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Artist Profiles

Introducing Anthony Braxton

By Published: July 17, 2010
In 1963, Braxton went into the army, spending most of his hitch in Korea. When he was discharged, in 1966, he met again with Jarman and Mitchell who were by then involved with the Association for the Advancement of Creative Musicians, the cooperative of some thirty or forty musicians that is nearly four years old now. He began then to really get into Ornette, and Eric Dolphy
Eric Dolphy
Eric Dolphy
1928 - 1964
reeds
and John Coltrane
John Coltrane
John Coltrane
1926 - 1967
saxophone
, and to "stop playing like Paul Desmond." He also, during this period, got seriously turned on to classical music.

"One day I happened to put an Arnold Schoenberg record on by accident, and I almost passed out. So there was something else for me to check out. I was very much affected by Schoenberg, and he led me to other people like Berg and Webern and Stockhausen, and finally to John Cage."

Braxton was playing concerts with other AACM musicians by this time, and he also recorded two albums for Delmark—3 Compositions of New Jazz (1969) and a two-record set of alto solos, which was scheduled for release in late 1970. He also played on Richard Abram's Levels and Degrees of Light (1968).

In 1969 Braxton went to Europe with LeRoy Jenkins, Leo Smith and Steve McCall. He spent nearly a year there, working all over and recording two albums for BYG and Polydor. He also participated in an album of Alan Silva's on BYG, Luna Surface (Sunspots, 1969). While in Paris, Braxton met Ornette Coleman, who heard him play and invited him to come to New York. Braxton responded to the invitation and, with LeRoy Jenkins, got here early this spring and stayed with Ornette until he was able to get his own place. Of Ornette, Braxton says, "I've always loved him, loved and respected his music. And after getting a chance to meet and to know him, I'm thoroughly in awe of him, of the kind of person he is. He's been such a good friend. He has my deepest respect, musically and personally."

Despite Ornette's hospitality, the aforementioned concert, a gig with Chick Corea
Chick Corea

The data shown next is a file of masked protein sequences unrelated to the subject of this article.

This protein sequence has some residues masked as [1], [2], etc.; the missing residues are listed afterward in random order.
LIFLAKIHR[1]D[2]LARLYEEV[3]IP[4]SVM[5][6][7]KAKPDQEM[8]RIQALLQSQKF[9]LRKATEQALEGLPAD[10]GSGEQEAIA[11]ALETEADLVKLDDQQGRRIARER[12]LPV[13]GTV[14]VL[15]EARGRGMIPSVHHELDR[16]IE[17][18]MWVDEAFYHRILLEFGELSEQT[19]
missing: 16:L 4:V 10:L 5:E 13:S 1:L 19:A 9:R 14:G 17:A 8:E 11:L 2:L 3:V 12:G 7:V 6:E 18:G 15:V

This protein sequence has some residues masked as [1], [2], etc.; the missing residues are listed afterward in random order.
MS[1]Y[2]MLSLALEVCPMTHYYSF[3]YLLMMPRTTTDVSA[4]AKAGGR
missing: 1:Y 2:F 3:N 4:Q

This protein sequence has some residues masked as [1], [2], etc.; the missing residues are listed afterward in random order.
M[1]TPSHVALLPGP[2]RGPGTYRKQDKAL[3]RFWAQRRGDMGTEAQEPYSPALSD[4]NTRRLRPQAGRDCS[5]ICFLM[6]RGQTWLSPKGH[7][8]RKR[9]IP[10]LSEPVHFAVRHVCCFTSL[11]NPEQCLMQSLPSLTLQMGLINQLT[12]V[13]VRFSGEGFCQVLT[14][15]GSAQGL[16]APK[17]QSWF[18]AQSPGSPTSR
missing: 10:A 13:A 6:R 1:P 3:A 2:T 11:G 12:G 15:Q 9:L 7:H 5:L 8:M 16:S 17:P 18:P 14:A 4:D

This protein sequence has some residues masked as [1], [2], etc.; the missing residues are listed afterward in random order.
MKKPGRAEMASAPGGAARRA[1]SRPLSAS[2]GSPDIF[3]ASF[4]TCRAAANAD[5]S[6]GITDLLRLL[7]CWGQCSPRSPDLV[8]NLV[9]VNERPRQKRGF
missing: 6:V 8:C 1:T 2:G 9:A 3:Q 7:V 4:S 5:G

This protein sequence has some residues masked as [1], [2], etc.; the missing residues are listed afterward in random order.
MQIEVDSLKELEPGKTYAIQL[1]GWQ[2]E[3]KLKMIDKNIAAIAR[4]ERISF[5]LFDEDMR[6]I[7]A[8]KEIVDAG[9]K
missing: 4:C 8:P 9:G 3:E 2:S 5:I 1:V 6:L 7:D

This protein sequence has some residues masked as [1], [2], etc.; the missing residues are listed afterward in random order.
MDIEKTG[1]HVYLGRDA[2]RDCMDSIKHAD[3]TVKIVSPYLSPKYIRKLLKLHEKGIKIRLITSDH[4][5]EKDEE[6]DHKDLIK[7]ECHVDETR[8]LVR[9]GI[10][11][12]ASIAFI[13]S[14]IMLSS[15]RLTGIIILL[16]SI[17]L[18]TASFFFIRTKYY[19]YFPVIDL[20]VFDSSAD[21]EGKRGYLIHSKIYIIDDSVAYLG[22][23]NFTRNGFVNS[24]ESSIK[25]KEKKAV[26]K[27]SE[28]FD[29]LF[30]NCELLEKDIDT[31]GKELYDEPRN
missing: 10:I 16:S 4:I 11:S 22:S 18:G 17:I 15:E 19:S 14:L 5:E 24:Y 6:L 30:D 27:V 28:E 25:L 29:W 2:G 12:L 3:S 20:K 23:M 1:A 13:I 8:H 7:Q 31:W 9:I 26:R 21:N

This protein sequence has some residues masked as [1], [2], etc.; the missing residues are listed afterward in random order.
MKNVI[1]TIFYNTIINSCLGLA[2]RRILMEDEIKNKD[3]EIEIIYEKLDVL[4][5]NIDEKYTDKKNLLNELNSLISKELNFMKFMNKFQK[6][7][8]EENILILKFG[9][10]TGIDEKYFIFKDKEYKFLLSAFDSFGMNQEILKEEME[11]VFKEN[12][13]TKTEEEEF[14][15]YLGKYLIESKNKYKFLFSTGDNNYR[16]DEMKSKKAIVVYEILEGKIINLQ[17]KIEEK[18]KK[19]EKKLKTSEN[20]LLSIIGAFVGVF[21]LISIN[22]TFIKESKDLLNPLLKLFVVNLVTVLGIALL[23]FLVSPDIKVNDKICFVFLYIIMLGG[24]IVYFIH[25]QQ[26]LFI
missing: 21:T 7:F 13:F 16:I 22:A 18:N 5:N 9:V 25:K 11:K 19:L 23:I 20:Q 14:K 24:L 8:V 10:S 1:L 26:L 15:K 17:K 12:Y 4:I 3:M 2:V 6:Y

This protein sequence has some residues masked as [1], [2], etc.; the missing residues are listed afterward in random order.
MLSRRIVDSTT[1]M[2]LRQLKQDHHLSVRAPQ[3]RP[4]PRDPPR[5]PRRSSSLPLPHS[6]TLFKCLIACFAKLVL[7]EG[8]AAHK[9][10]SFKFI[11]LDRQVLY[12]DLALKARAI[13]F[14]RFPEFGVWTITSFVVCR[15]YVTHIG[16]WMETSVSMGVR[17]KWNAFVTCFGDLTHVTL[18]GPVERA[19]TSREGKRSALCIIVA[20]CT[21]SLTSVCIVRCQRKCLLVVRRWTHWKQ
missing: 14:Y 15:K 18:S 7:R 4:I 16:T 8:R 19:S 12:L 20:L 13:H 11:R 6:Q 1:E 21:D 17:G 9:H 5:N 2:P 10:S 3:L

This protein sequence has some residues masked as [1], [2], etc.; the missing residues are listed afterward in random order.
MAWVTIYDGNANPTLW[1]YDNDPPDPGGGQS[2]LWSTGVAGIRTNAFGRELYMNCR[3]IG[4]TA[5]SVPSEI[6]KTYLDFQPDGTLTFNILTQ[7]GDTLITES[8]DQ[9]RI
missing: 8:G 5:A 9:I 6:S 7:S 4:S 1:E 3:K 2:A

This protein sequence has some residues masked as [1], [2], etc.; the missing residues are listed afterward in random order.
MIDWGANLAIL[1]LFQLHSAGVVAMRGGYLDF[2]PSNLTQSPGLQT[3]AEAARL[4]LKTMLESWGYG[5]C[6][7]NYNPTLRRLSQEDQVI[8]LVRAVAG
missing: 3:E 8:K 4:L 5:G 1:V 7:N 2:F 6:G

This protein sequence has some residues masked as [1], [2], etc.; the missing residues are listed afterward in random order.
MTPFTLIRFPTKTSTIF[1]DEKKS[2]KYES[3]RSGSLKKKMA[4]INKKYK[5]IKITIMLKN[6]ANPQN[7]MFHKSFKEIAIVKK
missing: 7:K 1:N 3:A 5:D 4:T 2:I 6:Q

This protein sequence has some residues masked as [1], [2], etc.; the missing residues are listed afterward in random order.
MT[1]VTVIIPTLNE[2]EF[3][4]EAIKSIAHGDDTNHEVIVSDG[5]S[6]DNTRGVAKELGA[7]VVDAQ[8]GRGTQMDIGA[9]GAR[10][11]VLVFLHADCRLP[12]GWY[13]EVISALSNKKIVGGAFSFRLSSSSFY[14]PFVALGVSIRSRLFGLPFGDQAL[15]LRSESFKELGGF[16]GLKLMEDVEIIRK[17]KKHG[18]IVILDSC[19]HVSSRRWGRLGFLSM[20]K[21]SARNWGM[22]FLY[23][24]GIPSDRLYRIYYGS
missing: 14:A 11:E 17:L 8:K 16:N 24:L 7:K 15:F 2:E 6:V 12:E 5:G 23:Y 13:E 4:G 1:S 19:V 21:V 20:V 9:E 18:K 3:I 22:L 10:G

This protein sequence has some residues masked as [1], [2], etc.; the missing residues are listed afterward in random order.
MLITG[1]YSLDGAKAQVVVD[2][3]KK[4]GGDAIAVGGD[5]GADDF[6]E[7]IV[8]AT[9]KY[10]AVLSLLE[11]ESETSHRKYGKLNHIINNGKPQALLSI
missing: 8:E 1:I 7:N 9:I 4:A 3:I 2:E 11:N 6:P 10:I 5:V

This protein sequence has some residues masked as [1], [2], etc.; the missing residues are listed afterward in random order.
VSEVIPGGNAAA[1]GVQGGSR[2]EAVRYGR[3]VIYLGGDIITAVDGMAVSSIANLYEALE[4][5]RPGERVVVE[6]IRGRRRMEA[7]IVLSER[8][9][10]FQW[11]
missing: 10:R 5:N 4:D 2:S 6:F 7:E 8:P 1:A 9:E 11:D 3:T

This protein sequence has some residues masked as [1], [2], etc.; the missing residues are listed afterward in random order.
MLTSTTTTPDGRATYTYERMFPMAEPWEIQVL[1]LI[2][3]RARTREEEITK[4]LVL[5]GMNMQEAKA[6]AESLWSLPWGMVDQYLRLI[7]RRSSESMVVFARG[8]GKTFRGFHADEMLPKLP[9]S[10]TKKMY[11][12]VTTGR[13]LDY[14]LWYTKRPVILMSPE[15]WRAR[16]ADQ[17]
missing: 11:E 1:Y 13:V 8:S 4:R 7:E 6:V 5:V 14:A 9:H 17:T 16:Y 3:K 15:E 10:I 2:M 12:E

Chick Corea
b.1941
piano
and record dates with Corea and Marion Brown, Braxton hasn't had that easy a time of it in New York, though it's been no worse for him than for most New York musicians. He had, he told me, been looking for a day job, but without success.

We talked about the dismal economic realities of the scene and then Braxton began to discuss his music and what was happening with the Chicago players.

"When I got out of the army I joined the AACM and found everybody deep into exploring different avenues. Roscoe Mitchell talked of colors. Steve McCall was into shadings—he knows more about shadings, I think, than any other percussionist. Joseph Jarman, at the time, was into theater and getting politically involved; he was very concerned about the social aspects of what was happening in this country. Henry Threadgill was talking about healing through his music, and he was learning about different sounds and how these sounds affected people—like the relationship of one note to a particular illness. Richard Abrams was concerned with the spiritual aspects of music. So many different things were, and are, happening. If you talked to Leo Smith, he would talk to you about composition and about theater. LeRoy Jenkins, a master string musician, he's concerned with opening up avenues for the violin and arriving at different approaches. He wants to utilize the whole instrument without having someone call him a 'classical' violinist.

"I myself was into mathematics and philosophy, seeing music from a mathematical perspective and working with mathematical systems. I wanted to make up my own vocabulary because I didn't want to follow anybody else. I wanted to find my own avenues. Now my music is a combination of all I learned in the AACM plus what I was working with in mathematics in terms of sound relationships, densities, textures, different forms—what I call 'conceptual grafting,' which is about mixing different elements. I'm moving now toward trying to free the music in other ways, like playing in the streets and bringing carpenters and automobile mechanics into the music. I'm starting to see the music, and to me the notion behind the music is just as important as the music itself. I can see how in the next ten years or so everybody will be able to bring something into the music from whatever their occupation is. Like, you bake cookies? You make ice cream? Well, we'll find a way we can create with that.

"I've just finished a piece for one hundred tubas. I'd like to go to all the high schools and get all the tuba players and have a parade and go down to City Hall playing this piece. I want to make music that is socially usable and from which there can be direct results. Like, I dig watching shoemakers, watchmakers, ceramicists, work. I wish my art could be as useful as theirs is—I wish somebody could put tea or coffee in my music, or put their feet in it.


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